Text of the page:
Caution: I’m a bit of a jaded cynic, so if you still believe the world is always sunshine and puppies, you might want to stop reading now to preserve your positive world view. (Once you lose that, there’s no going back…)
I was fortunate to grow up in a supportive environment. My father was always in my corner, teachers generally gave me good grades and good end of semester reviews. I even had a few friends who told me positive things about myself. And a few enemies who grudgingly admitted that maybe I wasn’t all evil.
So, I’m not quite sure how I came to have this distrusting view of the world. But I have it and I’m going to share it. Because that’s what blogs are for, right? Spewing my personal views to the world?
(Note: There’s a bit of eye rolling and smirking going on behind the scenes as I write this post, but I absolutely hate emoticons, so I’m afraid you’re stuck with just my words. But, at the points where you suspect a tongue-in-cheek comment (“a few friends”, “spewing”), please feel free to add the appropriate emotion/expression.)
Getting to the point: None of us knows what is going on in anyone else’s head. Furthermore, we are often mistaken in what we do think is going on.
If I ask someone out and they say yes, all I know about that situation is that I was interested enough to ask them out. Maybe they say yes because they’re bored or hoping for a free meal/sex or want to get the inside scoop from me on “x” or want to make an ex jealous or their mother happy. Who knows?
If someone makes nice with me at work, maybe they’re looking for a new friend or genuinely find me interesting, intelligent, whatever. Or maybe they know I’m involved in a project they want to get on or work in a department they want to work in or in see some other value in having me think positively of them. Maybe their boss told them that if they couldn’t find a way to play nice with me they’re going to be looking at a severely curtailed bonus. I don’t know.
The fact of the matter is, most people are out for themselves. This isn’t a bad thing, necessarily. But if you expect those people to consistently validate and support you and tell you you’re worthy and wonderful, chances are at some point, you’re going to end up feeling like crap.
And the more people tell you great things about yourself, the more tempting it is to believe them. “You think I’m attractive? Ooooh! Yeah! I’m attractive.” But what happens when that same person who spontaneously told you that you were attractive never compliments you again? Or, worse, says something negative about you? If you buy into their view of you, then you have to ride the highs and lows that they give you.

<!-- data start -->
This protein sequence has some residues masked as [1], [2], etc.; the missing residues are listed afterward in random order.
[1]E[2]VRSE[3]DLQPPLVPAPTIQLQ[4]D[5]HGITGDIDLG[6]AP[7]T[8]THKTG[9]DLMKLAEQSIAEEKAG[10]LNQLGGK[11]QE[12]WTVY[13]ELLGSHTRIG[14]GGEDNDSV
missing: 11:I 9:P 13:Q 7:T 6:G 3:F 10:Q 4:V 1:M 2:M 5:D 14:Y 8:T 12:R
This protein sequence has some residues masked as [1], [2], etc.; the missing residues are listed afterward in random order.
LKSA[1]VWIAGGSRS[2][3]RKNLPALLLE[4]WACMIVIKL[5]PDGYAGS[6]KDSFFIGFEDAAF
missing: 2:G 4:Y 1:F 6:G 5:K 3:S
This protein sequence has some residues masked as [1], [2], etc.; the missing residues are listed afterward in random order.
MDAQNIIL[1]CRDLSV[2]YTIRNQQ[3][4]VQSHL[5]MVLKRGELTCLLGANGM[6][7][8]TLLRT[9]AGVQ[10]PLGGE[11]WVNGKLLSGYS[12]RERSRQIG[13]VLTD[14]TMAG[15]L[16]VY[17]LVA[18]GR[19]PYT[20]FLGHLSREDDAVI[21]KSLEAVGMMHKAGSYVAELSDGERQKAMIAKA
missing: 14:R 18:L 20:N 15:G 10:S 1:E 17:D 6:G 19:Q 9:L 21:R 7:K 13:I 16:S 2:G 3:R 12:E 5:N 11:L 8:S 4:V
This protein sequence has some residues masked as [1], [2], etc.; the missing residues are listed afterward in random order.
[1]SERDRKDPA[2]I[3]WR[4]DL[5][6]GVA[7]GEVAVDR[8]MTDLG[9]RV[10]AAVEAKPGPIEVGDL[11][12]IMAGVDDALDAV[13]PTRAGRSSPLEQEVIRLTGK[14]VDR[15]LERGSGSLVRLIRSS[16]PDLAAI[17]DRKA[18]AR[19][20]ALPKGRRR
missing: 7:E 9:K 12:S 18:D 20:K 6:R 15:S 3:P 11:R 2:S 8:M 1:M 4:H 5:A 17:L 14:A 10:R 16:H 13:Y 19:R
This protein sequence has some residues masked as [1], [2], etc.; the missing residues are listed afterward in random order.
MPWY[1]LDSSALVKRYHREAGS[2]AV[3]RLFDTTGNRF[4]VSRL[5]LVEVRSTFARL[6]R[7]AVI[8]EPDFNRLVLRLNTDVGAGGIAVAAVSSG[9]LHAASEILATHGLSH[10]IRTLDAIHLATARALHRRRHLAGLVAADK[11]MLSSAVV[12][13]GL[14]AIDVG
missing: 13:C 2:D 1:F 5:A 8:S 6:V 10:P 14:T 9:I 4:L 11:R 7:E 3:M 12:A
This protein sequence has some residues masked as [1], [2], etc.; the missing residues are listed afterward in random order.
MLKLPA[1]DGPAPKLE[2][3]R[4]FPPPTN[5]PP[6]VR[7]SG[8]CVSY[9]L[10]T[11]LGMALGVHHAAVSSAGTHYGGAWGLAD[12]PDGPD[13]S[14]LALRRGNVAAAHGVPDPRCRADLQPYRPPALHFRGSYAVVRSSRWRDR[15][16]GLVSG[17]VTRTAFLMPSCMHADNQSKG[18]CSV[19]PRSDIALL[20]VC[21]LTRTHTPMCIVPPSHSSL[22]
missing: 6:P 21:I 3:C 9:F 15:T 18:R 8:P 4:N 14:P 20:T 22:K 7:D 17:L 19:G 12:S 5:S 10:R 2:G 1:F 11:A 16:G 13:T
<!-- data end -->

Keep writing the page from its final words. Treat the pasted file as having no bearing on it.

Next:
Same with writing or work accomplishments. If someone reads one of your stories and says, “I love this! Wow!” and you start to rely on their positive view of your stories to affirm you, what do you do when they read your next story and say, “Um, yeah, it was good. Yeah..”
I’m sure someone out there is thinking “how frickin’ ridiculous.” How can someone be a writer and not care what others think of their writing? How can you work a job and not care if people like working with you or like your work?
And to a certain extent they’re right. I have to deliver a product at work that is satisfactory and I have to get along with my co-workers well enough to not get fired. And work is more pleasant if I actually like the work I’m doing and the people I’m working with.
But the difference is that I try not to base my self-worth on what others think of me. So, if I get stuck on a project with someone who just doesn’t like me, I can think “Well, they don’t like me. It doesn’t mean I’m unlikable or a horrible person. It just means I’m not their type of person.”
Does that make sense?
Using this blog as an example…
Since I started the blog, there are folks who have started following it. And some leave great comments and actively engage with what I write, which is awesome. Some, I suspect, followed my blog just so I would follow theirs. (Note to those people – I don’t even follow PCW’s blog. I just bookmark it.) I’m not even sure some of those folks have ever read a post I’ve written (especially since a few have followed me more than once).
So, I can’t judge my blogging ability by number of folks who follow me.
And people have lives. So, maybe one week one person is actively commenting on posts I make, but then they don’t comment ever again or for a month or weeks at a time. It’s likely not personal. Sure, it’s possible they finally reached a point where they hated reading my posts and stopped. It’s just as likely that they started a new job or relationship or found better blogs to read or any number of things that have absolutely nothing to do with me.
If I based my view of my blog on other people’s reactions (which is easy to do thanks to WordPress stats and notifications), I’d drive myself nuts. “Oh, no one liked that post, I must be a miserable failure. I should just give up on this whole blogging thing…”
Maybe they didn’t like it. Maybe no one even read it. Maybe they read it and liked it and didn’t feel inspired to click on the like button.
At the end of the day, I have to find that motivation from inside. It’s great to get positive feedback, but I can’t rely on others’ opinions as my primary fuel. People die, they get caught up in their own dramas, their interests change. Generally, it’s not about me.
And what do you do if people turn on you? If you’re drawing that motivation and self-worth from outside, what happens when you go against the grain? What keeps you moving in the right direction for you when it’s not the direction anyone else wants you to take?
That has to come from inside. That’s how you survive those crushing moments when it feels like everyone is against you. By turning inward and finding that inner faith that no one else can touch. Ever.